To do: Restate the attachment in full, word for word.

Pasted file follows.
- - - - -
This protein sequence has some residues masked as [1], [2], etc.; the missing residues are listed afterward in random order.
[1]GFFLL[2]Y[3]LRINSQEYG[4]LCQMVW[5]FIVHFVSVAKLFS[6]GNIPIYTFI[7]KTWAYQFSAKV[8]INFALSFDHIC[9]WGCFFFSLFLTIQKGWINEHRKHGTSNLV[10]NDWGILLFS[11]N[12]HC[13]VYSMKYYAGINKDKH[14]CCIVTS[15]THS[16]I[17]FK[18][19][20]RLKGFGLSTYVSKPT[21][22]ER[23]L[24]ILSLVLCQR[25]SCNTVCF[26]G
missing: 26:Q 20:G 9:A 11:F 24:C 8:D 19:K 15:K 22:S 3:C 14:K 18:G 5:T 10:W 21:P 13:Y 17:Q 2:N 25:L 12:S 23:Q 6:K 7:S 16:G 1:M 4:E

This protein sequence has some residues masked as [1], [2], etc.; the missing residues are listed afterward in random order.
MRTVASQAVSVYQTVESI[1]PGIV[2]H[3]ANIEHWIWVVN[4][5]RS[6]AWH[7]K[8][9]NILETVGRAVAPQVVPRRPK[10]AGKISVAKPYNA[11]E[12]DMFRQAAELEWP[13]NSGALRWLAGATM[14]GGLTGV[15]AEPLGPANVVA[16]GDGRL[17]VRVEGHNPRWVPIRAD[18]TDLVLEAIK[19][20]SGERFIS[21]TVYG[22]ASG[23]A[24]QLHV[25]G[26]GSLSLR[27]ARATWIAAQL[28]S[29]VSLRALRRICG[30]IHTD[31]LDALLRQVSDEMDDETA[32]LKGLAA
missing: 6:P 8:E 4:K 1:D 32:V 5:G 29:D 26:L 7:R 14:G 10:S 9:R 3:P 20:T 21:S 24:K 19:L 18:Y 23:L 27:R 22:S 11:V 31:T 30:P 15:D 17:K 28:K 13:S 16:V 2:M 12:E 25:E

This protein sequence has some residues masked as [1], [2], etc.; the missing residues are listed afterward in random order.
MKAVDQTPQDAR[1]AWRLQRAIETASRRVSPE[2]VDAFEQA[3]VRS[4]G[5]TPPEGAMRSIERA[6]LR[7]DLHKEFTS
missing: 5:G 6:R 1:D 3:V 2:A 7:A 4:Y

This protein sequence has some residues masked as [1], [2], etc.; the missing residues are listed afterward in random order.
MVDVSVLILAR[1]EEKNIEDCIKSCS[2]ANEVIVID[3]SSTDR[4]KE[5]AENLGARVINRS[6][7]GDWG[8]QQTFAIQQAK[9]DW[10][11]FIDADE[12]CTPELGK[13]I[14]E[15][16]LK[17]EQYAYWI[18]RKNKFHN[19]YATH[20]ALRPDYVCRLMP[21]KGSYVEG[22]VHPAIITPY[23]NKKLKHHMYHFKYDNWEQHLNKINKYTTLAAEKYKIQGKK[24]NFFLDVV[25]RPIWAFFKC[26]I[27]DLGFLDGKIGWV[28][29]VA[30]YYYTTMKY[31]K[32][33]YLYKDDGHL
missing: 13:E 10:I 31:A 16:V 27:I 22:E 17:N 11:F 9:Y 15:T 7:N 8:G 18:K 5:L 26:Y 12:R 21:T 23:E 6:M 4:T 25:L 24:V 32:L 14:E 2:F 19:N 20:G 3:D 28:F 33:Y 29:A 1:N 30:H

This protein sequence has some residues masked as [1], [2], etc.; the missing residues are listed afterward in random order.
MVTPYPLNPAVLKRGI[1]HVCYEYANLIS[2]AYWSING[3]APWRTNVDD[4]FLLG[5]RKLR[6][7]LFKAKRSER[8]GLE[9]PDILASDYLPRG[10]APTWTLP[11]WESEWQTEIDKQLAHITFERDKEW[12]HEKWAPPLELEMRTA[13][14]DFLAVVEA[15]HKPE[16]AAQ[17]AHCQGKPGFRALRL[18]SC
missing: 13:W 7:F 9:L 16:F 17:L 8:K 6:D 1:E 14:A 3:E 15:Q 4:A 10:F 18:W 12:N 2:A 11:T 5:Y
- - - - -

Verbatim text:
This protein sequence has some residues masked as [1], [2], etc.; the missing residues are listed afterward in random order.
[1]GFFLL[2]Y[3]LRINSQEYG[4]LCQMVW[5]FIVHFVSVAKLFS[6]GNIPIYTFI[7]KTWAYQFSAKV[8]INFALSFDHIC[9]WGCFFFSLFLTIQKGWINEHRKHGTSNLV[10]NDWGILLFS[11]N[12]HC[13]VYSMKYYAGINKDKH[14]CCIVTS[15]THS[16]I[17]FK[18][19][20]RLKGFGLSTYVSKPT[21][22]ER[23]L[24]ILSLVLCQR[25]SCNTVCF[26]G
missing: 26:Q 20:G 9:A 11:F 24:C 8:D 19:K 15:K 22:S 3:C 14:K 18:G 5:T 10:W 21:P 13:Y 17:Q 2:N 25:L 12:S 23:Q 6:K 7:S 16:G 1:M 4:E

This protein sequence has some residues masked as [1], [2], etc.; the missing residues are listed afterward in random order.
MRTVASQAVSVYQTVESI[1]PGIV[2]H[3]ANIEHWIWVVN[4][5]RS[6]AWH[7]K[8][9]NILETVGRAVAPQVVPRRPK[10]AGKISVAKPYNA[11]E[12]DMFRQAAELEWP[13]NSGALRWLAGATM[14]GGLTGV[15]AEPLGPANVVA[16]GDGRL[17]VRVEGHNPRWVPIRAD[18]TDLVLEAIK[19][20]SGERFIS[21]TVYG[22]ASG[23]A[24]QLHV[25]G[26]GSLSLR[27]ARATWIAAQL[28]S[29]VSLRALRRICG[30]IHTD[31]LDALLRQVSDEMDDETA[32]LKGLAA
missing: 6:P 8:E 4:K 1:D 32:V 5:G 29:D 26:L 7:R 14:G 10:S 9:R 3:P 20:T 21:S 24:K 19:L 18:Y 23:L 27:R 22:S 11:V 31:T 30:P 15:D 17:K 28:K 13:S 16:V 2:M 12:E 25:E

This protein sequence has some residues masked as [1], [2], etc.; the missing residues are listed afterward in random order.
MKAVDQTPQDAR[1]AWRLQRAIETASRRVSPE[2]VDAFEQA[3]VRS[4]G[5]TPPEGAMRSIERA[6]LR[7]DLHKEFTS
missing: 5:G 6:R 1:D 3:V 2:A 7:A 4:Y

This protein sequence has some residues masked as [1], [2], etc.; the missing residues are listed afterward in random order.
MVDVSVLILAR[1]EEKNIEDCIKSCS[2]ANEVIVID[3]SSTDR[4]KE[5]AENLGARVINRS[6][7]GDWG[8]QQTFAIQQAK[9]DW[10][11]FIDADE[12]CTPELGK[13]I[14]E[15][16]LK[17]EQYAYWI[18]RKNKFHN[19]YATH[20]ALRPDYVCRLMP[21]KGSYVEG[22]VHPAIITPY[23]NKKLKHHMYHFKYDNWEQHLNKINKYTTLAAEKYKIQGKK[24]NFFLDVV[25]RPIWAFFKC[26]I[27]DLGFLDGKIGWV[28][29]VA[30]YYYTTMKY[31]K[32][33]YLYKDDGHL
missing: 13:E 10:I 31:A 16:V 27:I 22:E 17:N 11:F 9:Y 15:T 7:N 8:G 18:K 5:L 26:Y 12:R 21:T 23:E 6:M 4:T 25:L 24:V 32:L 14:E 2:F 19:N 20:G 3:D 28:F 33:Y 29:A 1:N 30:H

This protein sequence has some residues masked as [1], [2], etc.; the missing residues are listed afterward in random order.
MVTPYPLNPAVLKRGI[1]HVCYEYANLIS[2]AYWSING[3]APWRTNVDD[4]FLLG[5]RKLR[6][7]LFKAKRSER[8]GLE[9]PDILASDYLPRG[10]APTWTLP[11]WESEWQTEIDKQLAHITFERDKEW[12]HEKWAPPLELEMRTA[13][14]DFLAVVEA[15]HKPE[16]AAQ[17]AHCQGKPGFRALRL[18]SC
missing: 13:W 7:F 9:L 16:F 17:L 8:K 6:D 1:E 14:A 3:E 15:Q 4:A 10:F 18:W 12:N 2:A 11:T 5:Y